48. That it was envisaged that there was always a possibility of detailed assessment is supported in paragraph 52 of the judgment in Sarpd Oil that “the budgets approved by Blair J and appended to his order will be a strong guide on the likely costs to be made after trial.” The words “strong guide” and “likely costs” are a clear indication that the budget does not fix the costs and that a later assessment is not excluded.
49. Further evidence that there was no intention to preclude the availability of detailed assessment can be found in the Practice Direction. PD 3E expressly states that in budgeting the Court is not carrying out a detailed assessment in advance. The words “in advance” must mean that this will be available at the conclusion of the case. PD 3E also states that the hourly rates and time to be expended are for guidance purposes only to assist the Court in setting a budget. The time to consider those in detail must therefore come later, at assessment.
50. What undoubtedly was intended was that effective costs and case management would greatly reduce the need for detailed assessment of some or all of the parties’ costs by ensuring that the costs budgets were within the range of reasonable and proportionate costs for each phase. In so doing the scope for disagreement should be reduced to a level where a paying party would be unwise to risk incurring the significant costs of the detailed assessment process for what would only be limited potential gains.
51. There is no doubt that the factors in CPR 44.4 (3) to be taken into account when deciding the amount of costs to be allowed apply both at the budgeting and assessment stages. However, as the tests are applied at different times when considering different documents (a budget and a bill) there is no certainty that they would produce identical results. The most obvious difference is the need to apply the new proportionality test as explained by Master Rowley in May at the conclusion of any assessment. It would appear impossible to apply this test if the Claimant’s arguments are correct, for the reasons argued by the Defendant. The more effective and considered the costs management at the case management stage the closer the results of these two exercises should be.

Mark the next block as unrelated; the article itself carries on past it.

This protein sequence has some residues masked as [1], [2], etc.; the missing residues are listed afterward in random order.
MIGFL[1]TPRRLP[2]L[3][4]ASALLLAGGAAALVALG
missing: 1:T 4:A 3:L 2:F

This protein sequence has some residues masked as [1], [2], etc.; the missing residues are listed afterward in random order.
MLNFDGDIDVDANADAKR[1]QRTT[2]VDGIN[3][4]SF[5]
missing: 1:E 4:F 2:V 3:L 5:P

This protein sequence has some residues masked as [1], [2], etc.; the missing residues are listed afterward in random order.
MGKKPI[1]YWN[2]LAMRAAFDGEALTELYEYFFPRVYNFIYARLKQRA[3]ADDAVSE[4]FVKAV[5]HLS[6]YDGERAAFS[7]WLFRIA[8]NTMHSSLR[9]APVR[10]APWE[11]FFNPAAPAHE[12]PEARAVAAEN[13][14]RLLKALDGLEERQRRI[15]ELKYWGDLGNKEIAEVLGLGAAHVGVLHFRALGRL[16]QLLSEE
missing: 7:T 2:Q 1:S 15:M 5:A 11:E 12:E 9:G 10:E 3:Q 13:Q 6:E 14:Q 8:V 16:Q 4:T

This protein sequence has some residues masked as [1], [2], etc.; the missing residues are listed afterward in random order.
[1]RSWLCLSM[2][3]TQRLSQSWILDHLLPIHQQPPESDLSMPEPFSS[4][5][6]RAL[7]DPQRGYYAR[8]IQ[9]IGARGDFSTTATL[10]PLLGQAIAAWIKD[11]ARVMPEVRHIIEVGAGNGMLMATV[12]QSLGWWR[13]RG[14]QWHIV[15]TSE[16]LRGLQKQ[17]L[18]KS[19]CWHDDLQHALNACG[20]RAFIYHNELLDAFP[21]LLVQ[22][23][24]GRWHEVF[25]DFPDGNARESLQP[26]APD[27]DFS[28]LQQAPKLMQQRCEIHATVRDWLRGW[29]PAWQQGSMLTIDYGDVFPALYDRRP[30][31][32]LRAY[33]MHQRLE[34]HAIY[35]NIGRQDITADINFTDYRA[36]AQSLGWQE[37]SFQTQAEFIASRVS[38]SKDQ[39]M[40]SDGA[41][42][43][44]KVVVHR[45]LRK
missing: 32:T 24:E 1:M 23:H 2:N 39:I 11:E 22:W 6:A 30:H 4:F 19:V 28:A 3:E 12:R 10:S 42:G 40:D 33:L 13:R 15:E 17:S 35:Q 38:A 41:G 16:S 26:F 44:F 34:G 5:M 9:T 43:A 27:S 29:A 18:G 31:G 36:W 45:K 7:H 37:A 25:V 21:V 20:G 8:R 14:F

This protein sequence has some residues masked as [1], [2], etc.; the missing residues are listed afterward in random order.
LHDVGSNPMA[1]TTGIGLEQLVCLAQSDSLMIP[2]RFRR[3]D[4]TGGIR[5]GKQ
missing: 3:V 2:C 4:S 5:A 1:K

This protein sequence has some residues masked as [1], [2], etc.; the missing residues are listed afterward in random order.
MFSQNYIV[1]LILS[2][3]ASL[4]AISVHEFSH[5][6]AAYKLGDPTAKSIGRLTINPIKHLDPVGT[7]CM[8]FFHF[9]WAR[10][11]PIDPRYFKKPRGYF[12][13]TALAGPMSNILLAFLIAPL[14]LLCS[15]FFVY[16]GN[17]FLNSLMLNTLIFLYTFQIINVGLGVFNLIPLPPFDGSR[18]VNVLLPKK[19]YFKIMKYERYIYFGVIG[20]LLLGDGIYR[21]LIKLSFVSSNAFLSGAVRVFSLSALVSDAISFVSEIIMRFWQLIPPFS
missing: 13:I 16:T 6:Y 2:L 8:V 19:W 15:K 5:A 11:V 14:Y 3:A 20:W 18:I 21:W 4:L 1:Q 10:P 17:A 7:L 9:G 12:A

52. I do not agree with either party’s definition of “budget”. It does not mean either a cap or a fixed amount. The ordinary meaning is more of an available fund. A costs budget for CPR purposes comprises the available fund reflected in the form precedent H, the assumptions accompanying that form, any budget discussion report and any recorded comments by the case managing judge. The available fund is considered to be within the reasonable range of proportionate costs but nowhere is it stated to be a fixed assessed amount. If that had been the intention then the rules would surely state as much.
53. It is not helpful in the context of this debate to consider “departure” within the meaning of CPR 3.18 as being upwards or downwards. It is important to understand that the departure refers to a departure from the budget not from a fixed sum. Just because a party has incurred costs that come in at under the total for a phase is not a departure from the budget. Applying the ordinary meaning of the words the party is still within the budget unless or until the Court revises the budget. It is not the replacement of one fixed sum with another fixed sum. The purpose of the form Precedent Q is to set out the differences between the actual expenditure and the budgeted figures for each phase. It is not intended to be some advanced assessment of the recoverable costs. If having completed a line by line assessment of the reasonable costs the Court considers that the costs are still disproportionate, the Precedent Q could be a useful breakdown for the Court to use to make adjustments to ensure the resulting figure is proportionate.